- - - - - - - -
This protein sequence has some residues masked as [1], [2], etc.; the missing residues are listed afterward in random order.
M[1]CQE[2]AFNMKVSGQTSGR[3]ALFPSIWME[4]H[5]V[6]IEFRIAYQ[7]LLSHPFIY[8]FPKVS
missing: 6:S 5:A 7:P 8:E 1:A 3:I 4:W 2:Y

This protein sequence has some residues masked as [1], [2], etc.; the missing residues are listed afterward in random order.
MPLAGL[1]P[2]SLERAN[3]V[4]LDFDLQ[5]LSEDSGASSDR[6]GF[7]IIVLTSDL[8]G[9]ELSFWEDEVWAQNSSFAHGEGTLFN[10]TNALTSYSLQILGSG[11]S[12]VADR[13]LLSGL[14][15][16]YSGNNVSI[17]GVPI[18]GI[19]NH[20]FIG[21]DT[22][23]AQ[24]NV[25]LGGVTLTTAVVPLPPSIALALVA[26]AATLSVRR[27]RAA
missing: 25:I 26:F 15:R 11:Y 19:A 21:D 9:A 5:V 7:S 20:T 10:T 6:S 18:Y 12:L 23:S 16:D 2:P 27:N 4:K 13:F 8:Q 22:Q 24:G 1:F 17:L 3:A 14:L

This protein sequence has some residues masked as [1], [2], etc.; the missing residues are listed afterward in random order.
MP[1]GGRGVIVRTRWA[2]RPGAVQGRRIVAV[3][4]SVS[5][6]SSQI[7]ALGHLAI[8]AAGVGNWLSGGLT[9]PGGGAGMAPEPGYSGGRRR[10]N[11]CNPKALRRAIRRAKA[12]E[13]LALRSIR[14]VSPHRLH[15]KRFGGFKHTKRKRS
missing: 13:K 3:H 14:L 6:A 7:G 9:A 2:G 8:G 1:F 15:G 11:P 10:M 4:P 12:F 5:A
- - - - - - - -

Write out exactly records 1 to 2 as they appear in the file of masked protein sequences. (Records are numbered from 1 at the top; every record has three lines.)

This protein sequence has some residues masked as [1], [2], etc.; the missing residues are listed afterward in random order.
M[1]CQE[2]AFNMKVSGQTSGR[3]ALFPSIWME[4]H[5]V[6]IEFRIAYQ[7]LLSHPFIY[8]FPKVS
missing: 6:S 5:A 7:P 8:E 1:A 3:I 4:W 2:Y

This protein sequence has some residues masked as [1], [2], etc.; the missing residues are listed afterward in random order.
MPLAGL[1]P[2]SLERAN[3]V[4]LDFDLQ[5]LSEDSGASSDR[6]GF[7]IIVLTSDL[8]G[9]ELSFWEDEVWAQNSSFAHGEGTLFN[10]TNALTSYSLQILGSG[11]S[12]VADR[13]LLSGL[14][15][16]YSGNNVSI[17]GVPI[18]GI[19]NH[20]FIG[21]DT[22][23]AQ[24]NV[25]LGGVTLTTAVVPLPPSIALALVA[26]AATLSVRR[27]RAA
missing: 25:I 26:F 15:R 11:Y 19:A 21:D 9:A 5:V 7:S 20:T 10:T 6:S 18:Y 12:L 23:S 16:D 2:P 27:N 4:K 13:F 8:Q 22:Q 24:G 1:F 17:L 3:A 14:L